The Revolution Will Not Be WikiLeaked
Why the WikiLeaks cables won't bring down governments.
By now, I think we have learned that Julian Assange, the founder of WikiLeaks, has vast ambitions. Among them is the end of American government as we know it. On his Web site, he describes the leaked U.S. diplomatic cables in dramatic and sinister terms, evoking the lost ideals of George Washington and claiming that they demonstrate a profound gap between "the US's public persona and what it says behind closed doors." Alas, the cables don't live up to that promise. On the contrary—as others have noted —they show that U.S. diplomats pursue pretty much the same goals in private as they do in public, albeit using more caustic language.
But the cables should in theory raise more serious problems for governments that pursue quite different goals in public and in private. For example, the cables should create trouble for Vladimir Putin, the prime minister of Russia. One of them describes his country as "a mafia state." In another, a U.S. official reports that the opaque operations of Russia's fourth-largest oil company are designed to benefit Putin personally. Yet another cable reports that Russian officials laugh at U.S. efforts to prevent arms sales to countries like Iran, Sudan, Syria, and Venezuela. Why? "Russia attaches importance to … the diplomatic doors that weapon sales open, to the ill-gotten gains that these sales reap for corrupt senior officials."
The cables should also create trouble for Silvio Berlusconi, the Italian prime minister, not least because of his relationship with Putin. One cable from Rome claims that "Berlusconi and his cronies are profiting personally and handsomely" from energy deals with Russia and says the prime minister's personal interests have warped Italy's foreign policy: "The Italian government is deeply ambivalent about energy projects that would help Europe diversify its energy imports, while at the same time it is supportive of other projects that would increase Europe's Russian energy dependency." Elsewhere, Berlusconi is depicted as muddled, erratic, and exhausted from too much late-night debauchery. At one point, he nods off during a high-level meeting.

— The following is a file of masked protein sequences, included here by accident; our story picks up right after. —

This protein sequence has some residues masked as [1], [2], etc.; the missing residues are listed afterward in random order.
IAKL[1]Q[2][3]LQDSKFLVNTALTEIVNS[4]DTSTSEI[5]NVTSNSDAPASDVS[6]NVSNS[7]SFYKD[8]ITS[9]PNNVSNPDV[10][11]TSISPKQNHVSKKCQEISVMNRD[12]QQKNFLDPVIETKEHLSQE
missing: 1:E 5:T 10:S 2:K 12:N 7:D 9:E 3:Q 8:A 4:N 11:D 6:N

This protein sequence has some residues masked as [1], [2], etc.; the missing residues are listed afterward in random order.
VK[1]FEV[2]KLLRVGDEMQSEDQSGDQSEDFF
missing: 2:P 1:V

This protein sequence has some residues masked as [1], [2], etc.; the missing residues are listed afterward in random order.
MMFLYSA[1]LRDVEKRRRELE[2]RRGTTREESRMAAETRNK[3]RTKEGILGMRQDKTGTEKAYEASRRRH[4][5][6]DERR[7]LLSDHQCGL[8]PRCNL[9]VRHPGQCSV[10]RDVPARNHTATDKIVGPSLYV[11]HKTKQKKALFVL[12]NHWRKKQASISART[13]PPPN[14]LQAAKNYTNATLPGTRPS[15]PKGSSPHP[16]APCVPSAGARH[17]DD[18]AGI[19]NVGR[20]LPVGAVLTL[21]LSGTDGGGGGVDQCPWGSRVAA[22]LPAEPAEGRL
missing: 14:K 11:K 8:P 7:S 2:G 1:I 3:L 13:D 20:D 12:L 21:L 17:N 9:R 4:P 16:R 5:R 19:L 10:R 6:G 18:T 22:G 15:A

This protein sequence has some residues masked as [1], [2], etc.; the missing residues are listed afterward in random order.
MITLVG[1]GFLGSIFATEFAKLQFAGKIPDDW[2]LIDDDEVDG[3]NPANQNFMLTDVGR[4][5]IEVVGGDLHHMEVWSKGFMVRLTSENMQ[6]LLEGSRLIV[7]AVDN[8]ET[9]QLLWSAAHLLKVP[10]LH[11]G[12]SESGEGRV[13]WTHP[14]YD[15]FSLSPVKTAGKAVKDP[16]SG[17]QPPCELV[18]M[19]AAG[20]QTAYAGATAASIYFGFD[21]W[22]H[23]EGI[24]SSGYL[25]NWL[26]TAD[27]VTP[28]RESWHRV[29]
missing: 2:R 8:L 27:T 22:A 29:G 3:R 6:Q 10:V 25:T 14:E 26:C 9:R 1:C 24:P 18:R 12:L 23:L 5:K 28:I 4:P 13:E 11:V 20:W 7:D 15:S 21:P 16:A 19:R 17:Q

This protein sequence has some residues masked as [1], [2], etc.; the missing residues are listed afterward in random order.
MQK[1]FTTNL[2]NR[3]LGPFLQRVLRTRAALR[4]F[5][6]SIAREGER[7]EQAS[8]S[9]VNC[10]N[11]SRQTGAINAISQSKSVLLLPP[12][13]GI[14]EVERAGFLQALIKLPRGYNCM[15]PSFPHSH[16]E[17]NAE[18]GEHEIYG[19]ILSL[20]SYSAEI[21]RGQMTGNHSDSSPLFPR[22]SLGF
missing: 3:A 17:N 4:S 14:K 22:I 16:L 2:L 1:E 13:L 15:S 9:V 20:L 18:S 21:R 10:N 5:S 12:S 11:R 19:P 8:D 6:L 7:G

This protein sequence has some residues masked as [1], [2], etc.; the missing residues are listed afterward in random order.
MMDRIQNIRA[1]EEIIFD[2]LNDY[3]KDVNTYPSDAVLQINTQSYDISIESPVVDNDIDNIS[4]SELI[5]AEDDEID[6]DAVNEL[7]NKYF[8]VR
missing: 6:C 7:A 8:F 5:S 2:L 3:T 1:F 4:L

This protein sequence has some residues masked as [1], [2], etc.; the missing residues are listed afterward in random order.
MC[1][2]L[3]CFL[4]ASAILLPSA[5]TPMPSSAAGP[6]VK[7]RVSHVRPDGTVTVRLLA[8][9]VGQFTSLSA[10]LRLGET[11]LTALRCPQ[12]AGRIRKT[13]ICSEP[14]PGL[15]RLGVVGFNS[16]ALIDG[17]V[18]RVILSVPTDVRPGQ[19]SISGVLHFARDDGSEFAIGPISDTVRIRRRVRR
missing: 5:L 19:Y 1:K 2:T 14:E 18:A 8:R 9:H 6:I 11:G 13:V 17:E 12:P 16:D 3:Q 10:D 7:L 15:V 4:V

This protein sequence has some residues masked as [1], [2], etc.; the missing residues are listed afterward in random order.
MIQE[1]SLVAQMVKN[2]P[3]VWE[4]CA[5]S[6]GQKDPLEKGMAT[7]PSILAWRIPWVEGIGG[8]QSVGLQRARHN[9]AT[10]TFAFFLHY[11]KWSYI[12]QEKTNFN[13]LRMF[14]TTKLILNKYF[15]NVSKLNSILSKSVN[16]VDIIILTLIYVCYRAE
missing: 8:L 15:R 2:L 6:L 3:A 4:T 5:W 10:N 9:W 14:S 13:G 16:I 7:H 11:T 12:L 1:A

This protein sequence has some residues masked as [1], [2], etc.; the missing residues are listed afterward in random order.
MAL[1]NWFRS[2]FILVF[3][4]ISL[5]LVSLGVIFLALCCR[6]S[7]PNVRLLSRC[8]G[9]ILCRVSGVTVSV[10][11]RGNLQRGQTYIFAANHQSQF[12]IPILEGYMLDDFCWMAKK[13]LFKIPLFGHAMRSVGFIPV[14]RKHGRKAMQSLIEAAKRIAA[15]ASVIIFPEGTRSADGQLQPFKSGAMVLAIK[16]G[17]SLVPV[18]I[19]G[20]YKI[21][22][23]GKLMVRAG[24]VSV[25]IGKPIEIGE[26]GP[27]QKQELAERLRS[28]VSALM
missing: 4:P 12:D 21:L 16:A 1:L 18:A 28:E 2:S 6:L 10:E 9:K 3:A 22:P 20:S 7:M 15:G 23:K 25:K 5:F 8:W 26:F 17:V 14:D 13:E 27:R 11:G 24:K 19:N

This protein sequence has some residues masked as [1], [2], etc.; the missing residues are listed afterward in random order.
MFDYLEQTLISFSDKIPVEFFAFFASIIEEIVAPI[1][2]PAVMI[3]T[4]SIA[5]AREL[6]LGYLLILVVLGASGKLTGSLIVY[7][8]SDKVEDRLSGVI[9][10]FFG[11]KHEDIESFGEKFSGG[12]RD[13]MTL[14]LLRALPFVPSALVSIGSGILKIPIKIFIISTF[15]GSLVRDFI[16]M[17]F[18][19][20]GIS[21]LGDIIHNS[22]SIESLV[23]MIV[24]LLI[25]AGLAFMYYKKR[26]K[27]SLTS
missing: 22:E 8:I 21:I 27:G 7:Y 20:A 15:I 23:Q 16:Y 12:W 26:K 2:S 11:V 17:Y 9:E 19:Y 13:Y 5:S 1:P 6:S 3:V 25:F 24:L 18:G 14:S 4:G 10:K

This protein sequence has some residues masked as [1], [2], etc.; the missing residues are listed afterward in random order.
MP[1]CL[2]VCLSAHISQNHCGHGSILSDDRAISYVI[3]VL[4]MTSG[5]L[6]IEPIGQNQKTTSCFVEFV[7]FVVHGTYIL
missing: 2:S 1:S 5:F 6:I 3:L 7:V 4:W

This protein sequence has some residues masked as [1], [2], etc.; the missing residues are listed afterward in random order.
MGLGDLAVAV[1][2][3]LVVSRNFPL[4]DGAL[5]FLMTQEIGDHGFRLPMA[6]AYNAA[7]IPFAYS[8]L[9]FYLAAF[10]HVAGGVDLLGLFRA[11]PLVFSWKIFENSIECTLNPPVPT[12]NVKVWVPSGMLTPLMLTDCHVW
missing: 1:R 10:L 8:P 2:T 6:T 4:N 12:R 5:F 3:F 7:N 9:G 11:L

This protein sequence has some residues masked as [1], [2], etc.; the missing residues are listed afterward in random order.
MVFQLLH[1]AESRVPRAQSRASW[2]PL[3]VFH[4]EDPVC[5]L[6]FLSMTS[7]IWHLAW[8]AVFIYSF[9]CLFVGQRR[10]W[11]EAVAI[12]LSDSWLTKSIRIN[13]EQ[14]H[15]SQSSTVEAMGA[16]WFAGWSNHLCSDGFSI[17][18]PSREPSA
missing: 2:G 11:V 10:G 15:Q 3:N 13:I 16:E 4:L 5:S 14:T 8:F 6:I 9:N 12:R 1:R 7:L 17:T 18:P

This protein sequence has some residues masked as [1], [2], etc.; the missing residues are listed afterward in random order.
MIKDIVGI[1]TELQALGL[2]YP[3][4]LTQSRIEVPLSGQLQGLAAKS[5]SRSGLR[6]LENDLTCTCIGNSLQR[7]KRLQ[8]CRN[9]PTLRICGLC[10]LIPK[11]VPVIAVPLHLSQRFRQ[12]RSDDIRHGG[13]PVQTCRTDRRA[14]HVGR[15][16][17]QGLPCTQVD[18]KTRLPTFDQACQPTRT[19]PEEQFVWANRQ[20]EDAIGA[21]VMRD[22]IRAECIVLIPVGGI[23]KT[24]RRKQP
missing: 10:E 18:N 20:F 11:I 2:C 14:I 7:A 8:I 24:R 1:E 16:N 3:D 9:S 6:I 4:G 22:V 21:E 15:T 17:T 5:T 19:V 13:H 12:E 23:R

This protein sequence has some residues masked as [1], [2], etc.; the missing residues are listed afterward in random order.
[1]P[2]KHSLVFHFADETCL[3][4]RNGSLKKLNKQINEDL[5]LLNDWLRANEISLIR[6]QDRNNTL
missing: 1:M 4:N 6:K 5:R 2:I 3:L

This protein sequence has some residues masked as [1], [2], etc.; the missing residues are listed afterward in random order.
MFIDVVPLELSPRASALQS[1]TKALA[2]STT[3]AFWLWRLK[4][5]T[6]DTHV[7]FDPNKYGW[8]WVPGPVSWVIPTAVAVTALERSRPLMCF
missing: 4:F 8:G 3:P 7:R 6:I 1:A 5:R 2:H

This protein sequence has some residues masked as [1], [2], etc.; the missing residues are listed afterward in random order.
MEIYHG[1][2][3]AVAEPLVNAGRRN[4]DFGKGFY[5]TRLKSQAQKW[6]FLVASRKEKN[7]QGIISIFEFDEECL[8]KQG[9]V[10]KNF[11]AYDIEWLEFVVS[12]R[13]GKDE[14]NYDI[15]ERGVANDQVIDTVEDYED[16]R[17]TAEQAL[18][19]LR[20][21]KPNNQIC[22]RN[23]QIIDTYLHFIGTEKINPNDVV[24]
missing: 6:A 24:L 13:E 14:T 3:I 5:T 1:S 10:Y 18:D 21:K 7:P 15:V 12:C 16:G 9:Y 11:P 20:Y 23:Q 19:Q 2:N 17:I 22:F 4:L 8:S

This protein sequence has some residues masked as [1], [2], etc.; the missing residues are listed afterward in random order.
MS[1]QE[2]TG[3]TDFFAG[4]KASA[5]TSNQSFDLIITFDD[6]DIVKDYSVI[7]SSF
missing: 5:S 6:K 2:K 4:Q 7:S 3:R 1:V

But human beings, not Web sites, ultimately carry out revolutions. Can this kind of information, released outside the context of a national media or domestic criminal investigation, actually affect either Putin or Berlusconi at home? Can documents published on an (ironically) secretive Internet server in Switzerland end Russian or Italian government as we know it?
In Italy, the stories have certainly been read. Corriere della Serra, Italy's newspaper of record, printed and analyzed the cables, which were then debated even in that half of the Italian media that Berlusconi owns. But Berlusconi was in trouble anyway—his coalition is falling apart and might fall later this month. More to the point, Italians are "not really" shocked by the cables, Italian journalist Beppe Severgnini told me: "The majority assume that politicians feather their own nest." In the absence of a political culture that abhors corruption, in the absence of prosecutors who pursue it, this is just another in a long series of sensational scandals. Berlusconi parties with Putin? So what, he parties with everyone.
In Russia, there is no national media that can discuss the allegations. On the day the "mafia state" allegations appeared, the main state TV channel reported that the Moscow river had frozen, that sharks had attacked Russian tourists in Egypt, and that drunken truck drivers transport nuclear weapons in the United States. Russian officials have dismissed the WikiLeaks reports as nonsense, implying that American diplomats in Moscow are out of touch. Putin parties with Berlusconi? Nobody knows anything about it.
Had these allegations come from Russian politicians in Russia—or Italian prosecutors in Italy—these reactions might have been different. By themselves, the cables don't really prove anything: The diplomats reported allegations but didn't necessarily substantiate them with documents or anything else. For stories about Berlusconi and Putin to have any real impact, someone—a journalist, an opposition leader—would have to work on them, investigate them, and back them up. Someone else would then have to organize existing institutions—or create new ones—that would impeach or oppose or outvote the national leader. But if corruption laws don't stick, if the judicial system doesn't work, if voters have no outlet for their outrage—if they cannot even throw the bums out—then the stories in these cables will have no more impact than cocktail party gossip.
Alas for Assange and his revolutionary cohorts, enigmatic lumps of information, without a narrative to connect them and without a political system capable of acting upon them, have no meaning. "Leaks" out of context have no significance. Despite the hype, there has never actually been a Twitter revolution—activism on the Internet just isn't as effective as activism in real life—and it doesn't look like the WikiLeaks revolution is going anywhere very fast, either.
Photograph of Julian Assange by Dan Kitwood/Getty Images.